Due to COVID-19, the interconnected world has become significantly less connected. Many airlines have either stopped international flying entirely or…
Analysis: How We Ended Up with Basic Economy in the U.S.
Frequent travelers have seen the scenario play out all too many times over the past few months. Customers arrive at the airport ready to take their family on a weeklong vacation, only to arrive at the counter and find out that if they want to get on the plane, they need to pay a separate fee for their carry-on bags and they better not expect to sit next to each other.
However, it isn’t the customer that is the first to freak out, but rather the gate agent. He or she has to deliver unsettling news on a recent policy change involving basic economy tickets. Legacy airlines have made it clear that they aren’t adding the special fare class out of choice, but rather to match what passengers are asking for: the lowest cost flights possible.
A Quick History
In December of 2014, Delta Air Lines announced that it would begin offering basic economy fares in select markets in 2015. While it had been tested by Delta as early as 2012, the fare was meant to compete more closely with ultra-low-cost carriers such as Spirit and Frontier on leisure routes.
The tickets were restrictive in that they didn’t allow you to pick a seat, opt for same day standby, or receive upgrades, even if you had elite status.
Following Delta’s move, American and United watched closely to see how the fares performed. United finally made the decision to follow Delta’s lead, introducing basic economy tickets in early 2017. American followed shortly after, with both carriers also opting to not allow a carry-on bag as part of the fee.
However, the new fare class hasn’t been all sunshine and rainbows for the airlines. In September of this year, the airline’s president, Scott Kirby, announced that the airline was losing money because of basic economy as it was losing market share to airlines not currently offering the basic economy product. This statement begs the question that if all carriers in the U.S. don’t unveil basic economy fares, is there an alternative that the airlines can opt for instead?
Alternatives Solutions, But Not for the U.S.
When examining potential alternatives to basic economy, analysts only need to look across the globe. Airline groups such as IAG, Qantas, and Singapore Airlines have all experimented and found success with the carrier within a carrier concept. This idea states that an airline can offer a unique product to consumers wanting only the bare essentials for travel by utilizing a subsidiary with lower operating costs.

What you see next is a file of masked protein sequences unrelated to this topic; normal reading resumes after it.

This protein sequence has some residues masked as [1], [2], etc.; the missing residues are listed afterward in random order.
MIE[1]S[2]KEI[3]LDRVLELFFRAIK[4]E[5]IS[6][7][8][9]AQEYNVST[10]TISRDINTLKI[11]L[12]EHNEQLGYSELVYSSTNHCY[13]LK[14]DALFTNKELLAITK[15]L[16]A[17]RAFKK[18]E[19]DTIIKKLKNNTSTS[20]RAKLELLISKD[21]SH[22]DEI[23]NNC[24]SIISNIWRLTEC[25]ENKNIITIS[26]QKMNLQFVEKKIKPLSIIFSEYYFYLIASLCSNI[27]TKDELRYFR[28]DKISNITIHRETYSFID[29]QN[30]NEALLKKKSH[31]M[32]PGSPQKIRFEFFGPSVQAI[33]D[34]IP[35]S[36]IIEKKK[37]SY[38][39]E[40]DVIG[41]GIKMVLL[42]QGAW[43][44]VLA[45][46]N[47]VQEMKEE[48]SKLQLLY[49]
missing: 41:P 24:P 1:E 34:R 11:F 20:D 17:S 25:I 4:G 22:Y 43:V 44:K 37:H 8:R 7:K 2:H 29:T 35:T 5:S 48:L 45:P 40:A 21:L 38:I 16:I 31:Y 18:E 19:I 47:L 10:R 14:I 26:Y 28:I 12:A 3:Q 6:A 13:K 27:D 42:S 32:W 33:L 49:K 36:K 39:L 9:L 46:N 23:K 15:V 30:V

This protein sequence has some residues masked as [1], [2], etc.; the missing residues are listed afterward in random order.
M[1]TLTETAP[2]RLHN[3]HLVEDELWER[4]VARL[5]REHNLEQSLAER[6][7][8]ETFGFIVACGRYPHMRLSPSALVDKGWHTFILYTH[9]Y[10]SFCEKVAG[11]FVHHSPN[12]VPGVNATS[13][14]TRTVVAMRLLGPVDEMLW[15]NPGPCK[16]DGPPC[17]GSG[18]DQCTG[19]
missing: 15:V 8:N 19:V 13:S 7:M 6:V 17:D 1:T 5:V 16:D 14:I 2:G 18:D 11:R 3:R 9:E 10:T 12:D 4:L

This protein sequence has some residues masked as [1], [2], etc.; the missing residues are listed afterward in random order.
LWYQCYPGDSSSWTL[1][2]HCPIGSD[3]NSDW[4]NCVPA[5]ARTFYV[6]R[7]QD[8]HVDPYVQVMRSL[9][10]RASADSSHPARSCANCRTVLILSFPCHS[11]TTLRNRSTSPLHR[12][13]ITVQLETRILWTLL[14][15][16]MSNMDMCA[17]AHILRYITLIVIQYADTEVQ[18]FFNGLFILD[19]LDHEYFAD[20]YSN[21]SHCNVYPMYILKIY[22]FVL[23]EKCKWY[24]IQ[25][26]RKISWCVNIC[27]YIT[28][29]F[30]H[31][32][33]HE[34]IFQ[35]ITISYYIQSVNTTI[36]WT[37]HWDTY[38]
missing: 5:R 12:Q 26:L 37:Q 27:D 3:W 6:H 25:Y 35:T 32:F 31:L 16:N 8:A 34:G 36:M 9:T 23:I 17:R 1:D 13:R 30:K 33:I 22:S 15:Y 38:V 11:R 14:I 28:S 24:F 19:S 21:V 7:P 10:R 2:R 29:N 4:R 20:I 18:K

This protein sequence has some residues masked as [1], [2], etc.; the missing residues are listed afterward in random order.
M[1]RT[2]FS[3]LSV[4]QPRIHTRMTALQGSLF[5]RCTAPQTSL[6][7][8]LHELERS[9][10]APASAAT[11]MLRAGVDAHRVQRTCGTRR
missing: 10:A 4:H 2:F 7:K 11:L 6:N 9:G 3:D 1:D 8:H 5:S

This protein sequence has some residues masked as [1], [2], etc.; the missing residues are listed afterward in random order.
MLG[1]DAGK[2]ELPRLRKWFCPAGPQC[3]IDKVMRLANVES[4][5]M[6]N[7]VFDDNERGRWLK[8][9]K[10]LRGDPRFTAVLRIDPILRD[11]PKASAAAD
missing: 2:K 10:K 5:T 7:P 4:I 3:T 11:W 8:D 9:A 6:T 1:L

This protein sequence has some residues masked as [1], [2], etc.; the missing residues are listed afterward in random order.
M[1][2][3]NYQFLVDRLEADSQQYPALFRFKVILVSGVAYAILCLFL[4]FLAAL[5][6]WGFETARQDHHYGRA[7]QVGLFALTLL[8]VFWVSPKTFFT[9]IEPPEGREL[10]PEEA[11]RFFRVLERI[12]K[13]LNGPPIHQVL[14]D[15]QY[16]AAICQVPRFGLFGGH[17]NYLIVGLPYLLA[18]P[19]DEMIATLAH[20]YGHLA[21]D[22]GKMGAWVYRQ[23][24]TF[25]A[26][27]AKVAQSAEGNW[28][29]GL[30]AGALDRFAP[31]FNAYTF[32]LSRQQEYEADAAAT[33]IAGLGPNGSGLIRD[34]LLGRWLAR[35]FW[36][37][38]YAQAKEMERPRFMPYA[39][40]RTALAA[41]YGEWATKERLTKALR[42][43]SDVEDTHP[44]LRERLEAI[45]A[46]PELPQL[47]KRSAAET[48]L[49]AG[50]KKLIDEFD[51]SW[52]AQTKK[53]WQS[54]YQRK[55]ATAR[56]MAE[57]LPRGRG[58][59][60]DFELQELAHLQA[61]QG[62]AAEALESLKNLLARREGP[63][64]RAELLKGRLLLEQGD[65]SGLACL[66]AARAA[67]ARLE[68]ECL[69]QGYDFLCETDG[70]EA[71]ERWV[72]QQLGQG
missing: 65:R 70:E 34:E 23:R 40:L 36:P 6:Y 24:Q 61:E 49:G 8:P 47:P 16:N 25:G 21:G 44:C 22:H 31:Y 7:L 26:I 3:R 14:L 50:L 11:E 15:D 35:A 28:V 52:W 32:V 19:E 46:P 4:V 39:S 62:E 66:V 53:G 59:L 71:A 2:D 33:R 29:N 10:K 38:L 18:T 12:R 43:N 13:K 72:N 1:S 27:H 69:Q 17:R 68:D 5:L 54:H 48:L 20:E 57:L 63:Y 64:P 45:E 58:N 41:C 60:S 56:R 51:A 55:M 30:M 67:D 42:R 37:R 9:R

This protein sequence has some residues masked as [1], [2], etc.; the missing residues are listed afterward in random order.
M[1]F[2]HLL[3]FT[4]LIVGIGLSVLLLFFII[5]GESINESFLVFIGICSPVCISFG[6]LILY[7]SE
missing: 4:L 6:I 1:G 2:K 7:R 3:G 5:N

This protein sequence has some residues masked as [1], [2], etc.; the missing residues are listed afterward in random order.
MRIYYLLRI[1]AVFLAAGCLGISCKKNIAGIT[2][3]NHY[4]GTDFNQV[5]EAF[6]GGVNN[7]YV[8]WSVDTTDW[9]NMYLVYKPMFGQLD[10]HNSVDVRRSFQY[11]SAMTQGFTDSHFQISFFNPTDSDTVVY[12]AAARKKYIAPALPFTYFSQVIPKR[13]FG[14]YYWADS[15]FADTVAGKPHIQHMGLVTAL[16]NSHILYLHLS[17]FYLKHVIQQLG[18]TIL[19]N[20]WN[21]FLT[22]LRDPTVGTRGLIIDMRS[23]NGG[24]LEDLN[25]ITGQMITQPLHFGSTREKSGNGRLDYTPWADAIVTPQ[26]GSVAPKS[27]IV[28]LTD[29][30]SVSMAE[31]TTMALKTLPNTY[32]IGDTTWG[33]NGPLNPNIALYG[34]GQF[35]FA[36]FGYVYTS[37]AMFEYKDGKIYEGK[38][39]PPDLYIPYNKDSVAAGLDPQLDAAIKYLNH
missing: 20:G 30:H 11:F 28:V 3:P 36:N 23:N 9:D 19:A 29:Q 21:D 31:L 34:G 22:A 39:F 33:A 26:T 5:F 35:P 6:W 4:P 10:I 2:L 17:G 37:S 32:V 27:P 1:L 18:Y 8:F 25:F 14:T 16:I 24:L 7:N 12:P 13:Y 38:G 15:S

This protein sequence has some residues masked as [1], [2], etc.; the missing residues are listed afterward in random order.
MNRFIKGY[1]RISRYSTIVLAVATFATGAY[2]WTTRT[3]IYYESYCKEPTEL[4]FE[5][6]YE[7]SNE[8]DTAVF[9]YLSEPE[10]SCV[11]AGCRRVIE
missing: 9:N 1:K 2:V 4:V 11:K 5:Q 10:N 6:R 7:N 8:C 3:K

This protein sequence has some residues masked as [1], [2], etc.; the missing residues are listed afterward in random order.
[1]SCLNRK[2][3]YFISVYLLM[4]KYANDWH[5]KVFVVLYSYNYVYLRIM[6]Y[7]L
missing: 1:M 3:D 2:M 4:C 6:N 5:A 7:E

For the parent companies listed above, IAG owns Vueling, Qantas owns Jetstar, and Singapore owns Scoot, all of which utilize their lower operating cost to target a specific group of consumers that are willing to forego premium benefits.
However, starting a carrier within a carrier and offering low-cost flights isn’t enough. According to Samuel Engel who is a Senior Vice President with ICF’s Aviation Consulting practice, “a carrier within a carrier can only work with an independent cost structure. If you can’t do this, it’s unlikely to succeed. Which is why it didn’t work for the U.S. carriers in the late 1990s.”
Given the current scope clauses in U.S. pilot agreements, only a specific percentage of its routes can be outsourced to another airline. This has traditionally served as a wall to prevent regional airlines from using their lower cost crews to fly routes served normally by mainline crews.
However, if the U.S. carriers were to once again consider creating a carrier within a carrier, it would have to be able to negotiate an independent, lower cost structure for the separate airline, something that seems very unlikely to happen.
With airlines in the U.S. unable to achieve this lower cost structure, they have instead opted to offer basic economy tickets, a way to target the same type of customers looking only for the cheapest fare available.
This, however, doesn’t automatically mean that these customers will jump ship from other ultra-low-cost carriers immediately. Legacy carriers will have to prove that cheap fares are worth sacrificing benefits, and will have to communicate the value proposition to customers effectively.
“The basic economy product has to be a price that the customer views as valuable,” Engel said. “At first, some of the legacy carriers in the U.S. made the mistake of doing a simple subtraction rule of $20 or so for the difference between basic economy and economy, even on fares that most customers would think of as expensive.”
The Future of Basic Economy
While United may have announced that it has struggled with basic economy early on, it may be too soon to tell whether or not the carriers can alter their strategy to make it work. American Airlines has gone all-in on its basic economy fare as well, leaving only Alaska, JetBlue, Southwest and Virgin America as the large carriers to maintain their current economy fare structure with benefits.
Each airline can choose to right-size its flight prices to better fit customers looking for basic economy fares, as well as only include the fares in highly competitive markets. While current labor contracts make it exceedingly difficult for airlines in the U.S. to create a carrier within a carrier that is profitable, only time will tell whether these circumstances change in the future. For now, airlines will continue to discover what works and what doesn’t, all based on what customers choose to value with their airline tickets.
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